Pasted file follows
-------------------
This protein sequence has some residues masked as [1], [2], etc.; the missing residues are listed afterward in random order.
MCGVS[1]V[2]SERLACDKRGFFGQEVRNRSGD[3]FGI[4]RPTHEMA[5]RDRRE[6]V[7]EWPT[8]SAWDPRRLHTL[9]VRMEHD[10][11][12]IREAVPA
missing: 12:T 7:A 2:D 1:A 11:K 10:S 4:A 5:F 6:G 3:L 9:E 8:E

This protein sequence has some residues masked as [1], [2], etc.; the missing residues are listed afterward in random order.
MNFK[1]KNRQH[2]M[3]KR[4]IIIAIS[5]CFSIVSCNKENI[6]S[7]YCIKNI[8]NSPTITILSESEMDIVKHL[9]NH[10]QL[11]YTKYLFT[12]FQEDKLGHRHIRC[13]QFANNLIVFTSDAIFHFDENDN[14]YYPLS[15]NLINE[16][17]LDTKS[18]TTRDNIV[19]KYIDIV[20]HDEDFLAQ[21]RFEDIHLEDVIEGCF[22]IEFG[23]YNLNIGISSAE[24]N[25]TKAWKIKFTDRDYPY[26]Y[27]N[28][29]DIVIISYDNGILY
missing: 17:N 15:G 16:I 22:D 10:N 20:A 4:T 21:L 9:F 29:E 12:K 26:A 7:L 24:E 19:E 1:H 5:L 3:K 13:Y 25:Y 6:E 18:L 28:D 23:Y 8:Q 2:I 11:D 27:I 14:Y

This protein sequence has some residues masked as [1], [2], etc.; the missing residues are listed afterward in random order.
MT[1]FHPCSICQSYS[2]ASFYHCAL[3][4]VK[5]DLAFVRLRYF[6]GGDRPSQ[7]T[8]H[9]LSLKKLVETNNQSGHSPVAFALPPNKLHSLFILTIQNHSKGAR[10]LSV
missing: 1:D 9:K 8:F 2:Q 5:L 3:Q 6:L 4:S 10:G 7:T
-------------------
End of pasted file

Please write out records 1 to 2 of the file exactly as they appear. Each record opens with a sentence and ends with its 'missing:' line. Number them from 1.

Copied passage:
This protein sequence has some residues masked as [1], [2], etc.; the missing residues are listed afterward in random order.
MCGVS[1]V[2]SERLACDKRGFFGQEVRNRSGD[3]FGI[4]RPTHEMA[5]RDRRE[6]V[7]EWPT[8]SAWDPRRLHTL[9]VRMEHD[10][11][12]IREAVPA
missing: 12:T 7:A 2:D 1:A 11:K 10:S 4:A 5:F 6:G 3:L 9:E 8:E

This protein sequence has some residues masked as [1], [2], etc.; the missing residues are listed afterward in random order.
MNFK[1]KNRQH[2]M[3]KR[4]IIIAIS[5]CFSIVSCNKENI[6]S[7]YCIKNI[8]NSPTITILSESEMDIVKHL[9]NH[10]QL[11]YTKYLFT[12]FQEDKLGHRHIRC[13]QFANNLIVFTSDAIFHFDENDN[14]YYPLS[15]NLINE[16][17]LDTKS[18]TTRDNIV[19]KYIDIV[20]HDEDFLAQ[21]RFEDIHLEDVIEGCF[22]IEFG[23]YNLNIGISSAE[24]N[25]TKAWKIKFTDRDYPY[26]Y[27]N[28][29]DIVIISYDNGILY
missing: 17:N 15:G 16:I 22:D 10:N 20:A 4:T 21:L 9:F 29:E 12:K 26:A 7:L 24:E 19:E 1:H 5:L 3:K 13:Y 25:Y 6:E 18:L 28:D 23:Y 8:Q 2:I 11:D 27:I 14:Y